The “reliable company” actually turned out to be two companies that bid for the concession together. The British American Tobacco Hungary  (BAT), which has a factory in Pécs, and the Continental Tobacco Group, “an independent family-owned private company” that, according to its promo, supplies cigarettes and other tobacco products to 25 different countries. That’s all one can learn about this family business online. What one naturally doesn’t learn from its website is that the owner, János Sánta, is a good friend of János Lázár. Sánta’s name surfaced already during the scandal of the tobacco shop concessions when Napi Gazdaság, then still an independent daily, discovered that the final corrections on the proposal the government sent to the European Commission for approval were done by János Sánta. It turned out that Lázár relied heavily on the “advice” of Continental Tobacco all along.

Giving the whole job to a small family business would have been too obvious, so BAT, Hungary was chosen to assist the Hungarian government in this dirty deal. It cannot be a coincidence that Tamás Lánczi of Századvég, who is involved in a business venture of Árpád Habony and Arthur J. Finkelstein called Danube Business Consulting Ltd., became a board member of BAT at the end of March. Lánczi is an avid Fidesz supporter and the son of András Lánczi, an important adviser to Viktor Orbán.

cigarettes

The whole deal was done in such secrecy that the competitors of BAT and Continental were not even aware of the tender before it was a fait accompli. And the competitors can’t turn to the office that is supposed to be the watchdog of fair competition practices because the government designated the arrangement as “of strategic importance to Hungary.” Such projects cannot be questioned or investigated.

Three multinational tobacco companies–Japan Tobacco International, Imperial Tobacco, and Philip Morris–protested the decision and proposed a joint bid that included the amount they were prepared to pay for the concession. Their offer was ten times greater than that of BAT-Continental. Over twenty years, instead of 8.91 billion forints they offered 89 billion. Once the ministry of national development received the counter-offer, government officials had a very hard time explaining themselves, but they eventually settled for “the proposal being invalid and incomprehensible.” They came up with all sorts of excuses why the proposal was invalid and incomprehensible and hence couldn’t be considered, but with the exception of one–that the Hungarian government had already signed a contract with BAT-Continental–they all sounded bogus.

According to Index, the European Commission has been keeping an eye on the Hungarian government’s interference in the tobacco industry for some time. In the spring Elżbieta Bieńkowska, commissioner in charge of internal market, industry, and entrepreneurship, wanted to have details of this latest assault on private enterprise. It seems that the Hungarian government gave some kind of an explanation for what happened, but Bieńkowska and her staff were not satisfied with the answers. Index quoted the commissioner as saying that “there are other tobacco monopolies in Europe, but nowhere is it as obvious as in Hungary that only those can sell tobacco products who have good connections to the government.” She indicated that they “have to investigate the case very thoroughly.” She added that “strictly speaking we still cannot talk about corruption but it is clear that contracts and economic advantages which foreign companies enjoyed earlier now moved elsewhere.” Index had the impression that yet another infringement procedure is in the offing.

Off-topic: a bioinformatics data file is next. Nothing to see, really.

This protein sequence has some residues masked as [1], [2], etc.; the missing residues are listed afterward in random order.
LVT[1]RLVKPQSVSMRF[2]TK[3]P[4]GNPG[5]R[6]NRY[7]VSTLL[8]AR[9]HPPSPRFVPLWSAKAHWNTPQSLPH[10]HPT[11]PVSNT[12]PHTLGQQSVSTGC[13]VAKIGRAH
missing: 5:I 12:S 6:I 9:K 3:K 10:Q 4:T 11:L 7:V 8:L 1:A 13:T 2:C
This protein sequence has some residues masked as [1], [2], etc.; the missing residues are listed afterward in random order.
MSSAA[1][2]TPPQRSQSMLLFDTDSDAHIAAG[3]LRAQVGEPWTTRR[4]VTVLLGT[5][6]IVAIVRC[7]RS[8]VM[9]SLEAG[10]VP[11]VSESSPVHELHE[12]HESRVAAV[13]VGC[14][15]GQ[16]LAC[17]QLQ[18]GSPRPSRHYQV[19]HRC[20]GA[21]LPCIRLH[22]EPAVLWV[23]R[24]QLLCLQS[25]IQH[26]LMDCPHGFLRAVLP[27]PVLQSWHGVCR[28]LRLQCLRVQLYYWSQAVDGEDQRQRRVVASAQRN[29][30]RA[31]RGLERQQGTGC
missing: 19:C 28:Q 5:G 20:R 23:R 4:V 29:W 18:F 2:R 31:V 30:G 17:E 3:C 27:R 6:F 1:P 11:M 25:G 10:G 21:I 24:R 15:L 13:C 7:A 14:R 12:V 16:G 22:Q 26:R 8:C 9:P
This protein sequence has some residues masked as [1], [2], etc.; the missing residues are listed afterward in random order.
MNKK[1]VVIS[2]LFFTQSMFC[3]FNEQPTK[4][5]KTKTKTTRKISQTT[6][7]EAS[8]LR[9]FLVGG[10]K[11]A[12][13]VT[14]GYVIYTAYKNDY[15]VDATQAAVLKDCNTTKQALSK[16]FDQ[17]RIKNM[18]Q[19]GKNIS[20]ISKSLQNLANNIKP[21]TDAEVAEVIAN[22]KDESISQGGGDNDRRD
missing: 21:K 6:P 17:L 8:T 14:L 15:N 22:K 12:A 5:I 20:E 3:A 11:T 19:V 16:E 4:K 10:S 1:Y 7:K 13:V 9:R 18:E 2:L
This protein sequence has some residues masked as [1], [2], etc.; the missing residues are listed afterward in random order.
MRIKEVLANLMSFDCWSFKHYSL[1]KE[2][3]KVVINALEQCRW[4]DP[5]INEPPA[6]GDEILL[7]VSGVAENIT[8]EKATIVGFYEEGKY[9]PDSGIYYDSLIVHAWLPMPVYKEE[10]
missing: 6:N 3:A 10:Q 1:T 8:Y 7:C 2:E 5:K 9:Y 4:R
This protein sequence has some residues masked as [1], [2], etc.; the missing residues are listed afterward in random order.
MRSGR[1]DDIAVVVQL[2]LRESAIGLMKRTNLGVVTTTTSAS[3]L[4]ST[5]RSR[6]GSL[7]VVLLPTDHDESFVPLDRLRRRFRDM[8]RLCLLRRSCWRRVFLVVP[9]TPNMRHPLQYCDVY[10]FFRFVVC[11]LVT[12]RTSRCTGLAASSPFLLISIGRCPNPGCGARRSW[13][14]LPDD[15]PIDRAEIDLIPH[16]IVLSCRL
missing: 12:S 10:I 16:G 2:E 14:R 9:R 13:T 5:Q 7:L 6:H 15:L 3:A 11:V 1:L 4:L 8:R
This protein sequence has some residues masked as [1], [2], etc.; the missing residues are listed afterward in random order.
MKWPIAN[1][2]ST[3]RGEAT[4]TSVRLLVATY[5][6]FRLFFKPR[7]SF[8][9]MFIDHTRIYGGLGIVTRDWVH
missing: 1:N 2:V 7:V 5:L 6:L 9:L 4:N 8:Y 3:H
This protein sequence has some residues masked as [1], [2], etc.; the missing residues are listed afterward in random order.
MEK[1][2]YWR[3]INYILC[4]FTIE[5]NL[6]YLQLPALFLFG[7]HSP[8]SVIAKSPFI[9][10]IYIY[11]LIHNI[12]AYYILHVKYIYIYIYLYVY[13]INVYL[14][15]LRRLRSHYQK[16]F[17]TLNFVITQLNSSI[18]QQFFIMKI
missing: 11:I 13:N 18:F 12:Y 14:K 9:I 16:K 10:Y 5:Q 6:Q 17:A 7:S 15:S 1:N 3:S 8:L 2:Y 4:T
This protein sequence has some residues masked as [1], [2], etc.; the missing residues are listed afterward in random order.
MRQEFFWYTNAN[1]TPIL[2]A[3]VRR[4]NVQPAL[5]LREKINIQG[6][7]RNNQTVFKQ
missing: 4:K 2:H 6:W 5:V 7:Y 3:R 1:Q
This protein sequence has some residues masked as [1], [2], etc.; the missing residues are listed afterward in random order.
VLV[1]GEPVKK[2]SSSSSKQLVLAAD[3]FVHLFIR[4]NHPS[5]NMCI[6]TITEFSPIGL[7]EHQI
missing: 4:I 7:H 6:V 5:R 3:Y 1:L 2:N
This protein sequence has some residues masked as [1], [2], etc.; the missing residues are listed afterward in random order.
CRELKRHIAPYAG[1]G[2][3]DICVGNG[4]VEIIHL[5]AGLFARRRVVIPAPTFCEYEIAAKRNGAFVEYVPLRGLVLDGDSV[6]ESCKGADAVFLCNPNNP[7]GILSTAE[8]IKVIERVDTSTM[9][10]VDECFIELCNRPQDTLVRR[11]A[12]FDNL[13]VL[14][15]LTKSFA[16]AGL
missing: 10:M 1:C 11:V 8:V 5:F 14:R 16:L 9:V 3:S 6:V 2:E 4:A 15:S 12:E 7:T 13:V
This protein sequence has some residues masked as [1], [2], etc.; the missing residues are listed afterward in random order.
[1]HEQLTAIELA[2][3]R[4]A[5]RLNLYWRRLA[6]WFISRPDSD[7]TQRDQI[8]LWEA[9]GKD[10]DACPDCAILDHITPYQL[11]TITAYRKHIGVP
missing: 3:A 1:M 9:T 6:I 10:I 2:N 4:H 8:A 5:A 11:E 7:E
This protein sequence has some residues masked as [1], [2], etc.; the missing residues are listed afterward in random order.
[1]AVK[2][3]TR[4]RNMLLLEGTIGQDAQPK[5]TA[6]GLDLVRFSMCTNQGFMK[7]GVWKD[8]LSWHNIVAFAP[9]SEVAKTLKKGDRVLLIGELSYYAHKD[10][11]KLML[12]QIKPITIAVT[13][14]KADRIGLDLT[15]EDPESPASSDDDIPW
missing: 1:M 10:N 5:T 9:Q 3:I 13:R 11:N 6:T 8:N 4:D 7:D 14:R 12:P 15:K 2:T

The Hungarian government reacted sharply to the Index story. The prime minister’s office released a statement in which they accused Bieńkowska of representing the interests of the multinational tobacco companies. In fact, she did something that was unprecedented: she became “the instrument of political pressure.” The government made it clear that it will fight to the bitter end, all the way to the European Court of Justice in order to win this case. Such a court case would be “a war of the multinational tobacco companies against Hungary, which is fighting against tobacco use” in defense of the public.

Meanwhile at home, János Lázár tried to explain why Hungary is in trouble in Brussels on account of the tobacco distribution concession. He announced at his press conferences last Thursday that it is Philip Morris that is behind the attacks against Hungary. He revealed that the government is planning to introduce “plain packaging” of cigarettes, as is already done in Australia. Philip Morris, he said, is upset about this change that will be introduced sometime next year. Mind you, no one had ever heard of this plan before. But that wasn’t enough. Lázár also charged Philip Morris with playing a role in anti-government protests.

I left the best to last. A few days ago the Hungarian public learned that János Sánta, the owner of Continental Tobacco Group, became part owner of Napi Gazdaság, the new government organ. The current owner of Napi Gazdaság is Gábor Liszkay, a long-time friend of Simicska and formerly part-owner of Magyar Nemzet. After Liszkay refused to follow Simicska’s demand for a more independent editorial policy, he purchased Napi Gazdaság from Századvég. Sánta apparently now has a 47% stake in the company, for which he paid 70 million forints. I guess this was the price he had to pay for his company to become the co-distributor of tobacco products.

This is how business is being conducted in Hungary. What these kinds of business practices do for Hungarian competitiveness we can only imagine. It’s no wonder that László Seres in an opinion piece expressed his fears that Orbán state capitalism with its mafia-like foundations will bury Hungarian democracy and the country’s economic well-being.